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Cecile Corral

J.R. United to N.Y. Market: No Thanks

Miami — As part of a larger initiative to create more customer-specific programs and do away with broader presentations of new lines, bath and beach towel and bedding company J.R. United has opted out of the New York Home Textiles Market, starting with next month's event.

It marks the first time since 1978 that the company will not participate in the market.

“It's been bothering me since last market (in October),” Salo Grosfeld, president, said.

“We had 65 to 70 appointments and, in the end, we found these retailers were just window shopping. The customers come in, there are 50 people just standing around and not really talking about anything. We had to see them at their offices before market to give them market previews and then again after market to seal the deals — making market just a waste of time and money,” he said.

Its alternative: J.R. United is opening in May a virtual showroom, open year-round to retail customers — by appointment only.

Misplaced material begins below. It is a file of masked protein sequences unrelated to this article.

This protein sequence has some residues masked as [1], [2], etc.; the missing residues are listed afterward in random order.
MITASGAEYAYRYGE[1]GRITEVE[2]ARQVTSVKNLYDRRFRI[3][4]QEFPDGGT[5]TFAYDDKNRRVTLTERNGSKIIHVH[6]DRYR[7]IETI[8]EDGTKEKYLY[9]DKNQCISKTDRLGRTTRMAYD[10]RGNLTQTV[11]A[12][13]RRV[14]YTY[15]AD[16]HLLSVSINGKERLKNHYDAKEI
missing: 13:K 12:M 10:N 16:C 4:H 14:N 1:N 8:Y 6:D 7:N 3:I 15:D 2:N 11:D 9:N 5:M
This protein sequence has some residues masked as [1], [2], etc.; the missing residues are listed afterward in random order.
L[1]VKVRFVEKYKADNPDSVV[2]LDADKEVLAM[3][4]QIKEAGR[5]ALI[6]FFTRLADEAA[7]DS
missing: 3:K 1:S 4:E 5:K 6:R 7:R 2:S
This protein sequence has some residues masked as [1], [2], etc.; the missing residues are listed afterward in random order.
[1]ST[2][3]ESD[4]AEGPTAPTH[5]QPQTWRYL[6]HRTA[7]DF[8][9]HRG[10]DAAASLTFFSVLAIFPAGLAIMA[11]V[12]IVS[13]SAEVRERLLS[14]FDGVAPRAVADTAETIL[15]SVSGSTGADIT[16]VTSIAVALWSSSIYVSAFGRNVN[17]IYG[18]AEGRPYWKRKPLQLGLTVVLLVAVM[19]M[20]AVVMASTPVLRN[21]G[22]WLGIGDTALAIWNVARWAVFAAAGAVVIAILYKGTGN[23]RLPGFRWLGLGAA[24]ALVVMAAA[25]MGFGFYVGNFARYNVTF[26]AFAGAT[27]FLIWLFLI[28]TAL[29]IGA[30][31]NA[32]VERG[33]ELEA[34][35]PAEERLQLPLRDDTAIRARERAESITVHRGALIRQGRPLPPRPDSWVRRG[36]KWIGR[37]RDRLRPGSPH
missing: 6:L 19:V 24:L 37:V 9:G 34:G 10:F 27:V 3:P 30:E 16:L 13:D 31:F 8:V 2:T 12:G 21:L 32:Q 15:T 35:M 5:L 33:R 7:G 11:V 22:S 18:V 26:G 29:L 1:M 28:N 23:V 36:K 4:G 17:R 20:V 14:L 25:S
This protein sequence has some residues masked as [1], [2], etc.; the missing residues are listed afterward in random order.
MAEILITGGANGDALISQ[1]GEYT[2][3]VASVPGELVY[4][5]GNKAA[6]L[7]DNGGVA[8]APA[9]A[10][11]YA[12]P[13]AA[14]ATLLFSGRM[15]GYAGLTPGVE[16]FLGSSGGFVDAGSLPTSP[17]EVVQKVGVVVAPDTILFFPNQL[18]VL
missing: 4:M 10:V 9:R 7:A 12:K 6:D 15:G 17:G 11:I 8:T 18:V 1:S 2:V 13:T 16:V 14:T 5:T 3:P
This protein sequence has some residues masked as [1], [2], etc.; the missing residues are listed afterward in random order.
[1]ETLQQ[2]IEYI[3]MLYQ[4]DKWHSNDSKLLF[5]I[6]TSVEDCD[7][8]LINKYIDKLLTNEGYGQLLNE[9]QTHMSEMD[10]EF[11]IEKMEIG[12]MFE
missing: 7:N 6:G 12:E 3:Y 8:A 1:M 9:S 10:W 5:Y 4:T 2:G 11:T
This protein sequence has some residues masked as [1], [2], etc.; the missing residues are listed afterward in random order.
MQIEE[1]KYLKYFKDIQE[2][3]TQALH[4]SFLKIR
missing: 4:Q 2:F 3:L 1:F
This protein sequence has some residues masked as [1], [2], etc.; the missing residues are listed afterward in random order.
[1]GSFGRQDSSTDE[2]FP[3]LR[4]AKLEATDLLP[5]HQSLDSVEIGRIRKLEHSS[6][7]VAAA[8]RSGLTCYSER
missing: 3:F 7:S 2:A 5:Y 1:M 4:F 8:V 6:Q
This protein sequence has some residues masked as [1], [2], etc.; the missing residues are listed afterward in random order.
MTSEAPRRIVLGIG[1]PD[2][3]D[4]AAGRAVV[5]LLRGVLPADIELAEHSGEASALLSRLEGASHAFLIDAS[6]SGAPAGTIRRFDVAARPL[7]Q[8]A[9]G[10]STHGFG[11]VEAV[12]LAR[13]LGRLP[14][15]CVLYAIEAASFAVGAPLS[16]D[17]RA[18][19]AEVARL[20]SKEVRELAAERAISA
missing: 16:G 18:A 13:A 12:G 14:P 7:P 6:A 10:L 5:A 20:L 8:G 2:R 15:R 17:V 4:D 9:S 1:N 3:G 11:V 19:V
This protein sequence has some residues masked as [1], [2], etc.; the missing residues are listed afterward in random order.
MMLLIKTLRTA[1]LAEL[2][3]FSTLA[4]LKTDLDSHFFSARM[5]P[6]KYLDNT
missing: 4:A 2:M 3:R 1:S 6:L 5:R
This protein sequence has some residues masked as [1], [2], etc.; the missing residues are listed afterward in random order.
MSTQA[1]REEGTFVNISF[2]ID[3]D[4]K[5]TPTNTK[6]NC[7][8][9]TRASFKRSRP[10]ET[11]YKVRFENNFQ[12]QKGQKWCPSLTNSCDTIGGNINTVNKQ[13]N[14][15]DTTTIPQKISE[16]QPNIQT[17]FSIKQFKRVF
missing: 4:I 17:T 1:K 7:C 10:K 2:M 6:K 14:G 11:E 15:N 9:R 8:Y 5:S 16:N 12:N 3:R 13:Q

“We'll update it weekly or monthly, depending on how we're developing our new products,” Grosfeld said. “It saves money and time not just for us but for our customers as well, which is what we're looking to do. We just want to focus on business and service the customer.”

Grosfeld estimated a savings of about $500,000 annually by not participating in the bi-annual textiles market. “And we'll be able to pass that on to our customers,” he added.

Grosfeld's larger plan, which he calls the company's “New World Strategy,” was developed as a way for J.R. United to remain competitive as retailer count shrinks and direct importing increases.

“We are macro-marketing and micro-merchandising — we put together different lines for different customers, all specific to them individually,” he explained.

Rather than introducing new lines twice a year at the markets, the company is monthly creating new product for its customers — which range from the discount department stores to upper-end department stores.

“This is the way of the future,” he said.

Unlike many of its competitors that have overseas operations and offer direct import programs to retailers, Grosfeld said J.R. United does not, nor will it ever, offer direct importing services to its customers.

“We don't do direct importing, and we won't even consider it,” he said. “People who do direct importing for retailers are just handling logistics, and we aren't a logistics company. What we do is design and develop great looking product at great prices, and we manage our own brands and licensed brands to create differentiation.”

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